Former NASA Robotics Experts are Building an Transforming Deep Sea Explorer

Sunday, 13 May 2018 - 1:16PM
Technology
Robotics
Sunday, 13 May 2018 - 1:16PM
Former NASA Robotics Experts are Building an Transforming Deep Sea Explorer
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YouTube/Houston Mechatronics
At the beginning of the Month, some former NASA engineers who'd banded together to form a new company called Houston Mechatronics made an announcement: they were moving from outer space to underwater. 

With that announcement came our first look at "Aquanaut," a robotic transforming craft designed to swim around the deep sea in both an AI-piloted submarine mode (called the autonomous underwater vehicle or AUV mode) and then switch some parts around as it breaks out a pair of robotic arms and a head as it activates its second mode, the remotely operated vehicle or ROV mode.  

Essentially, it has both a vehicle and a robot mode, making it as close as we've gotten to an actual Autobot from Transformers. Or a Decepticon, but hopefully an Autobot. See the Aquanaut in action below:



The full Aquanaut is 2,315 pounds (1,050 kilograms) and is designed mostly for manual grunt work for the few industries that work deep underwater, like the military or oil industries, with some funding coming from the Defense Department and big oil. Which does make it sound more like a Decepticon in these early stages, although its design intentionally discouraged looking too much like the popular robots in disguise.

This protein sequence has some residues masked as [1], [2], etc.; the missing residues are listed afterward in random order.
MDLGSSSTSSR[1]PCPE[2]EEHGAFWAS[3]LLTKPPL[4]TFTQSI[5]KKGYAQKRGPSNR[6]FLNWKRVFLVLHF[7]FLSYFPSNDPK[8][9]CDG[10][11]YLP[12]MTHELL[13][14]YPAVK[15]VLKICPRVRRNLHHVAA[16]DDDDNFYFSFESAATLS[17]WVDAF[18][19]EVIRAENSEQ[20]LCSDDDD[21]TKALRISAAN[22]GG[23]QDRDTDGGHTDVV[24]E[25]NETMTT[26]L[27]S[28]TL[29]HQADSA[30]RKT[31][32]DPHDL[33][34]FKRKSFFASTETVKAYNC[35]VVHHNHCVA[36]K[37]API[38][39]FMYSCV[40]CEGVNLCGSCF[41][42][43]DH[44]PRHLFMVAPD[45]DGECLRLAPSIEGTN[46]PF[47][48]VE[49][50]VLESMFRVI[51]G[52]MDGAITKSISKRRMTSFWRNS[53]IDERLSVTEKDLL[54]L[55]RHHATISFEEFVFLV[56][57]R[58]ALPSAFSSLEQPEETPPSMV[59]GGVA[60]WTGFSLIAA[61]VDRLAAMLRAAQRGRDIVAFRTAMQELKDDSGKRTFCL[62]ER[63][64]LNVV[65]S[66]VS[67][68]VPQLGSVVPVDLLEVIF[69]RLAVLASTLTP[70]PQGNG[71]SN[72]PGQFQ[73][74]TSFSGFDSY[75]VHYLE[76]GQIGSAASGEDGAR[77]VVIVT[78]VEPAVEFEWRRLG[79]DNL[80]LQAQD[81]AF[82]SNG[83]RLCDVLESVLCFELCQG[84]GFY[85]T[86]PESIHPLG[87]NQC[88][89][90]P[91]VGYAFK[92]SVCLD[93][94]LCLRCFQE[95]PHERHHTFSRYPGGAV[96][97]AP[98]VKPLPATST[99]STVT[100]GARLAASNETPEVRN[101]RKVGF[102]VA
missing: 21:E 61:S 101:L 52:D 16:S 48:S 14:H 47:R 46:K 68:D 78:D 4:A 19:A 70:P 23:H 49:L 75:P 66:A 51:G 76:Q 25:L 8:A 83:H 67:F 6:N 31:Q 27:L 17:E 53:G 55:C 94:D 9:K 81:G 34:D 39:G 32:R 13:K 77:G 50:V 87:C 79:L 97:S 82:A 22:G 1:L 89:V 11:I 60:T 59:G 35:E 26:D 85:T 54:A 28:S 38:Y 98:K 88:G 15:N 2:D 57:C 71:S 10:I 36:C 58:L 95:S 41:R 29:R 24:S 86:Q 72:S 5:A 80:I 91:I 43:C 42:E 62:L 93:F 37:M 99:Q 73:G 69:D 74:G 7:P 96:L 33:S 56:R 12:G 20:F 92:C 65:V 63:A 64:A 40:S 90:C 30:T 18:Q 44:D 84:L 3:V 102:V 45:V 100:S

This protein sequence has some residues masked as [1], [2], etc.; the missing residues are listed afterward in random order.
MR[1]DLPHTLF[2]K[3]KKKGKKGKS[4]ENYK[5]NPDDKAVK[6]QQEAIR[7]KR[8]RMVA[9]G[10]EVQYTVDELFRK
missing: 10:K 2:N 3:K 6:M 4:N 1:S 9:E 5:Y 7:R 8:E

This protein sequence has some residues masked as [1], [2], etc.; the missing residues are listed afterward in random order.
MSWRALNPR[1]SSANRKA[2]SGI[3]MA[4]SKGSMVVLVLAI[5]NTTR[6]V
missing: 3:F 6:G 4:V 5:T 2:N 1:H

That's because a big part of Transformers' appeal is how many moving parts you can fold and move around on the toys, and that's not so efficient on a real robot. Aquanaut was designed to be sleek, with as few moving parts as possible when the robotic arms are coming out. According to Houston Mechatronics spokesperson Sean Halpin, who said the following to LiveScience

Opening quote
"When Aquanaut moves through the water, we want as little drag as possible to extend the maximum range of what the vehicle can do on battery power. By enclosing the limbs, we're able to operate the vehicle over great distances, up to 200 kilometers [124 miles]."
Closing quote


But otherwise, the idea is the same: quickly navigate the seas as a sleek submarine before switching into robot mode when it gets where it needs to go. 

It's the first transformer from these engineers, but it's certainly not the first robot. Many of the same people worked on Robonaut and Valkyrie back at NASA, which are fully humanoid robots designed for use in space travel, although they're not quite ready yet - Robonaut 2 recently had to leave the International Space Station and come back to Earth after being taken offline due to malfunctions.

Eventually, we're going to have a lot more robots in space and in the sea. Once they're ready, of course.

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